Comparing body weight to the breed average weight is not a reliable way to assess a dog’s ideal weight. Body condition score (BCS) is a more useful scoring system to assess whether an animal is underweight or overweight.
Our research findings show that obesity (i.e. BCS≥7) is significantly associated with BOAS. Fat tissue within the airway tract can further narrow the lumen. For obese dogs with mild to moderate BOAS signs, weight loss is suggested prior to surgical intervention.
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While it is important that you exercise your dog regularly and keep him/her fit, it is also important to remember that brachycephalic breeds, particularly BOAS-affected dogs, may have difficulty regulating their body temperature. Therefore, it is recommended that you avoid exercising your dog excessively or during hot summer days. In general, it is best to keep your dog away from hot environments or situations that may cause too much excitement or stress in him/her. Signs of overheating include: heavy panting, elevated body temperature, glazed eyes, increased pulse, vomiting/diarrhoea, excessive thirst, dark red tongue, excessive drooling, staggering. In severe cases, they may seizure, collapse, become unconsciousness, or even die. If you notice signs of overheating in your dog, you should move him/her to a cool place with good air conditioning. You should keep providing him/her with a small amount of water to drink to avoid dehydration, and cool him/her down by soaking with cool water. Contact your vet for further treatment and evaluation.
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The main BOAS lesions at the pharynx are the oversized soft palate and the everted/hypertrophic tonsils. Several surgical techniques have been reported to shorten and thin the soft palate. The elongated soft palate should be trimmed to the tip of the epiglottis. If the soft palate is thickened, a folded flap palatoplasty may be used.
Everted/hypertrophic tonsils are commonly seen in BOAS-affected dogs, where the tonsils extrude from the crypt and narrow the pharynx. Partial removal of the extruding tonsils increases the pharyngeal space.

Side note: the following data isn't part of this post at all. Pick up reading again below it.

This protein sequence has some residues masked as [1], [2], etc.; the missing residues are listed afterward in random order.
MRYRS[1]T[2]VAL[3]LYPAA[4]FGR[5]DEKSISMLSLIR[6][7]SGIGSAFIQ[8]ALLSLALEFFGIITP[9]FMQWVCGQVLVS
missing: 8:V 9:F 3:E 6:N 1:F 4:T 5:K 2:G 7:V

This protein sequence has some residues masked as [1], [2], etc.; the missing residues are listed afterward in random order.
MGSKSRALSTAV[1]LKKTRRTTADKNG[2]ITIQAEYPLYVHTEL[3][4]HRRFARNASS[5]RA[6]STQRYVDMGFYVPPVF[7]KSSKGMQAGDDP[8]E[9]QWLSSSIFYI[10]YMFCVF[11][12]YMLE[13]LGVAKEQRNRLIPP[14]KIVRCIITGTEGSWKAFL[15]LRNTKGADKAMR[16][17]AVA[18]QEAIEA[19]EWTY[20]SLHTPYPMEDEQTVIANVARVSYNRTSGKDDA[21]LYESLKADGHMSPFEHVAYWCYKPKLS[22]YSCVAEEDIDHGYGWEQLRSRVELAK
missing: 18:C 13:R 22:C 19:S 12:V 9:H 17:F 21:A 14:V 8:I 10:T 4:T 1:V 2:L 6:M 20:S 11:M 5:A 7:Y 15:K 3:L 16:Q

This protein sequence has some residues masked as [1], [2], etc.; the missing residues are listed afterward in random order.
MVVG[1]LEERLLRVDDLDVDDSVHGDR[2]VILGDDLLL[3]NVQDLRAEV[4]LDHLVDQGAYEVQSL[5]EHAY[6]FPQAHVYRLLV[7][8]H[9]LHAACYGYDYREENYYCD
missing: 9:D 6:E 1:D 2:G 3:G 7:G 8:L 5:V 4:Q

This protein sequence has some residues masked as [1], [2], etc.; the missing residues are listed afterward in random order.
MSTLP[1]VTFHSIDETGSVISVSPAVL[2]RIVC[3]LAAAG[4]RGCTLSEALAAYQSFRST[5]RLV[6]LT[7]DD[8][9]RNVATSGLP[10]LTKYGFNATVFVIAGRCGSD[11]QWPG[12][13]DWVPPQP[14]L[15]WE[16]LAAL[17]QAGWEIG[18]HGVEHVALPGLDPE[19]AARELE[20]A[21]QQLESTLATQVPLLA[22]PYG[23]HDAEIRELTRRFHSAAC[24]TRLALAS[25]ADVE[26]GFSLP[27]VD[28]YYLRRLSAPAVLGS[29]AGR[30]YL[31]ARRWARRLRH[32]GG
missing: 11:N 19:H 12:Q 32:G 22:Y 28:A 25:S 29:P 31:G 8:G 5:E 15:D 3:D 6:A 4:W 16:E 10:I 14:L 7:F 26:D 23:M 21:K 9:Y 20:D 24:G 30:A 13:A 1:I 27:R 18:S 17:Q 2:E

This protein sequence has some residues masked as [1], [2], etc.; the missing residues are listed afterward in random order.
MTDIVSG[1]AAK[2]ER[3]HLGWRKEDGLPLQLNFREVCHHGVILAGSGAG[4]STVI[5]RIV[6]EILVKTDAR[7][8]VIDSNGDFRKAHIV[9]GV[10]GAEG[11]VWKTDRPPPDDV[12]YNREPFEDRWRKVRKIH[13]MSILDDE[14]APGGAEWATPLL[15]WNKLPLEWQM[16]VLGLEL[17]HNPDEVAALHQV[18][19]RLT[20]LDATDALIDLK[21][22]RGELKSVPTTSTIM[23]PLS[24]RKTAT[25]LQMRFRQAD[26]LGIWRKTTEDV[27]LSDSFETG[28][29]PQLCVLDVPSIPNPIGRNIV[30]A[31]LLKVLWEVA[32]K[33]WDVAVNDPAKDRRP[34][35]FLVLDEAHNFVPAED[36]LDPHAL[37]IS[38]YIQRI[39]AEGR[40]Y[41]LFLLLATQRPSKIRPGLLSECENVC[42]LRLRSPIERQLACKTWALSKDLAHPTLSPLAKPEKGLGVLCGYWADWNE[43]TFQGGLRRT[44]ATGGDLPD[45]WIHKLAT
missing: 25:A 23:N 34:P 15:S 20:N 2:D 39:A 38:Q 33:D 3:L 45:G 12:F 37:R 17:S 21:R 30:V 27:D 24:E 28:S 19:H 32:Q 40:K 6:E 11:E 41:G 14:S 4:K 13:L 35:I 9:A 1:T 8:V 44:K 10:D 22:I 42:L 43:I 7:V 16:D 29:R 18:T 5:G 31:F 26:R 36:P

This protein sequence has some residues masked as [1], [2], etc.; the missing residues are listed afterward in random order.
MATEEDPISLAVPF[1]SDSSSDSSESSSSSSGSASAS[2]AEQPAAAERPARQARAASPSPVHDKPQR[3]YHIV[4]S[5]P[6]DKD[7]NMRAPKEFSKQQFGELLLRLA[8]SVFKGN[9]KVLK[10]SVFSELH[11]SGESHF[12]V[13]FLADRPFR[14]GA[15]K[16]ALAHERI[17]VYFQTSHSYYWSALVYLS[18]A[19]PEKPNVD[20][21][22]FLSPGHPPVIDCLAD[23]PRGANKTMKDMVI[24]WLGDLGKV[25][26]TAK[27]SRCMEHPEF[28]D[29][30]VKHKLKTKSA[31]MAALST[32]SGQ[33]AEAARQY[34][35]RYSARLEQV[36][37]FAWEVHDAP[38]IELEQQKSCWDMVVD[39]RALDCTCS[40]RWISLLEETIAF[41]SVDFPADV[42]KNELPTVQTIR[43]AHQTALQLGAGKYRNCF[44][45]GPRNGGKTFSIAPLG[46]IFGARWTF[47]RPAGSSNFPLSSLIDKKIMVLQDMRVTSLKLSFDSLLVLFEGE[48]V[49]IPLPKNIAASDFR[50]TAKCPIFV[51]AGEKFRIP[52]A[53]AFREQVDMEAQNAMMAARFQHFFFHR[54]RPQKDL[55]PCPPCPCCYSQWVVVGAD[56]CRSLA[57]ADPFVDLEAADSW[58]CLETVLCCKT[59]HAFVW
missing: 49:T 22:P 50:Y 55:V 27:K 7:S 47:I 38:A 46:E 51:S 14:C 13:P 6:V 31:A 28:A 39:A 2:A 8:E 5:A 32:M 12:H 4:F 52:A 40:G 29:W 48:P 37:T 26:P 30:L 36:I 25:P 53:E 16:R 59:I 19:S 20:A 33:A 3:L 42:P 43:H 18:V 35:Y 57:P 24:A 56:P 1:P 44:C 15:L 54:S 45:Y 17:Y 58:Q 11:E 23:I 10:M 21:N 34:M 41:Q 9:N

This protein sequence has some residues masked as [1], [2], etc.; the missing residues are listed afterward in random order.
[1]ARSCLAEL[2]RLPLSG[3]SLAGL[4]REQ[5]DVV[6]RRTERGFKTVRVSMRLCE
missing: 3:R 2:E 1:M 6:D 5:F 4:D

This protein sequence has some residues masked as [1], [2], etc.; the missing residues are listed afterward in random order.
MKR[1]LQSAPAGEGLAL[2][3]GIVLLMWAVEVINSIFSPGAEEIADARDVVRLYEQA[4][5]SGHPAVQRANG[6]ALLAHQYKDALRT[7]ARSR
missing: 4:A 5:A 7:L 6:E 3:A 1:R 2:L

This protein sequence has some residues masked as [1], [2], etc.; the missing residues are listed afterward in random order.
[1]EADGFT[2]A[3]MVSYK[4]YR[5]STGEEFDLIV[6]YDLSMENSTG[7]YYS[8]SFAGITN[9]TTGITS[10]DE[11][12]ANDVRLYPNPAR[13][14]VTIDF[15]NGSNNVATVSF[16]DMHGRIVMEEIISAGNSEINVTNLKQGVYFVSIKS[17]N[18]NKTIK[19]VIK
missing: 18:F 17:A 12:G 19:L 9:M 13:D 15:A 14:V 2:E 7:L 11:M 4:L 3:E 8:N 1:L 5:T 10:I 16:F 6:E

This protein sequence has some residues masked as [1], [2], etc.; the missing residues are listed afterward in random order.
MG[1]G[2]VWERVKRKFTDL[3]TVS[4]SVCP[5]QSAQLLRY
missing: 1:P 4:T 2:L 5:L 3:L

Some BOAS affected dogs present with laryngeal collapse. Everted laryngeal saccules may cause additional airway obstruction. Removal of everted laryngeal saccules is a simple and effective procedure to open the ventral part of the larynx.
Laryngoplasty (e.g. trimming of the deformed/collapsed cuneiform processes) may be performed in dogs with Grade II and III of laryngeal collapse. Further laryngeal lateralization (laryngeal “tie-back”) may be required for dogs with Grade III laryngeal collapse.
Wedge resection of the nostrils and Trader’s technique for amputating the nostril wings are both effective surgical techniques to widen the external nostrils. Resection of the interior alar folds opens the inner part of the nares.
Laser-assisted turbinectomy has been used to address the intranasal obstruction, particularly in pugs and French bulldogs. The aberrant and hypertrophic ventral conchae are removed. LATE surgery is indicated for dogs that tend to mouth breathe when at rest, dogs that present with excessive panting during exercise, and dogs that had little or no improvement after conventional surgery (e.g. soft palate shortening and widening of the nostrils). Rhinitis and reverse sneezing may be present after the surgery, but the symptoms usually resolve spontaneously.
Post-operative recovery fromanaesthetic is the major risk related to the surgery. Inflammation and swelling of the airway may occur post-operatively. A temporary tracheostomy tube can be placed if necessary. Aspiration pneumonia caused by regurgitation is also a risk after surgery. Gastro-protectants are given to surgical patients.
The surgical results are variable and depend on the severity of the disease. Dogs with Grade II or III laryngeal collapse usually have a poorer prognosis. BOAS is not curable. Nevertheless, upper airway corrective surgery can provide a better quality of life. Regular post-operative rechecks are suggested. Revision surgery might be required in some severely affected dogs.